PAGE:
Harvey Walnut

What can be asserted without evidence can be dismissed without evidence

Archive for June 2012

Why I’m an Atheist

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Like most Irish people of my generation I grew up going to mass every Sunday, went to a Catholic school and took part in the usual cult like initiation rituals like communion and then confirmation. It was in primary school when I was very young that my first suspicions that maybe this god stuff was not all it was made out to be started to germinate.

Every now and then one of the local parish priests would arrive, unannounced of course, and spend several hours telling us that Jesus loved us and if we didn’t love him back just as much we’d burn in hell. Along with the obligatory prayer sessions, we also went to confession once a month (8 year olds being renowned for their wickedness) where we would usually wait patiently for our turn to go into the confession box and make up some sins.

Usually the sins in question were discussed and agreed upon with fellow class mates beforehand.

But well I remember one particular priest who just loved to make children cry, for horrific crimes such as not blessing ones self right or for having said a bad word(fuck having been just discovered). While we sat waiting our turn, child after child would come out crying hands clasped tightly together ready to say 20 Hail Marys in order to be forgiven for their crimes.

Even then I felt that something about this chap, who was supposed to represent the essence of love, was flawed. But it was one particular occasion when I had my epiphany. A different priest, a scarecrow like character with a bald pate, pinched face and permanent hunch arrived in for the usual indoctrination session. After several suicide inducing hours he began talking about good old Adam and Eve and the talking snake. One clearly precocious student (alas not me) eagerly threw his hand into the air to ask a question. Essentially asking, well if this is true then what about all that evolution stuff we’ve been covering as well?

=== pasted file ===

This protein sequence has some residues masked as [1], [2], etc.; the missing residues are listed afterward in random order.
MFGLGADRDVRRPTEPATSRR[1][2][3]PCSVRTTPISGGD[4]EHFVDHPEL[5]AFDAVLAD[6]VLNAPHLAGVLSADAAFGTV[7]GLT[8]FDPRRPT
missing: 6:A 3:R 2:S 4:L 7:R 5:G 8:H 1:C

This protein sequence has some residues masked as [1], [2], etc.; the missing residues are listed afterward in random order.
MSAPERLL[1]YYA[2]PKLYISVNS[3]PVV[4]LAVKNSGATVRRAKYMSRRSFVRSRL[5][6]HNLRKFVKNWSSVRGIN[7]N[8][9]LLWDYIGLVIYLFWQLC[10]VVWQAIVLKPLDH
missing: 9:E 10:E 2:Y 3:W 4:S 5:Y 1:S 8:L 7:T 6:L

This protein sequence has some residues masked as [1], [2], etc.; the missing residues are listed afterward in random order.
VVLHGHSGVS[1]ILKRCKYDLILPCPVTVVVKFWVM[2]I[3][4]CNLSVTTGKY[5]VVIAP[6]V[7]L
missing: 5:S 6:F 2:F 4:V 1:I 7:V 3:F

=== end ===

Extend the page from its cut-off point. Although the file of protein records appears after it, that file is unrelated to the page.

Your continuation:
The scarecrow sputtered and waffled, that the only truth was the truth in the Bible etc his head bobbing sagely, eyes bulging at the effrontery of such a question, while our teacher busied herself with finding something under her desk, lest her opinion be asked.

And I knew, I just knew he was lying. My young mind couldn’t really quite grasp why or intellectualise the feeling but there it was, the genesis of my journey to atheism. By the time I was in high school I’d discarded the entire edifice of Christian belief and told my parents that mass and I would be parting company.

But it was as an adult that I began to look forensically at religion and it’s proponents. The hateful, misogynistic, genocidal and narcissistic nature of the god all these people believed in was so obvious to me that it was clear it was a man-made delusion. Its entire purpose to act as a security blanket against the guaranteed end awaiting us all and as a powerful weapon of control over the illiterate , gullible and uneducated.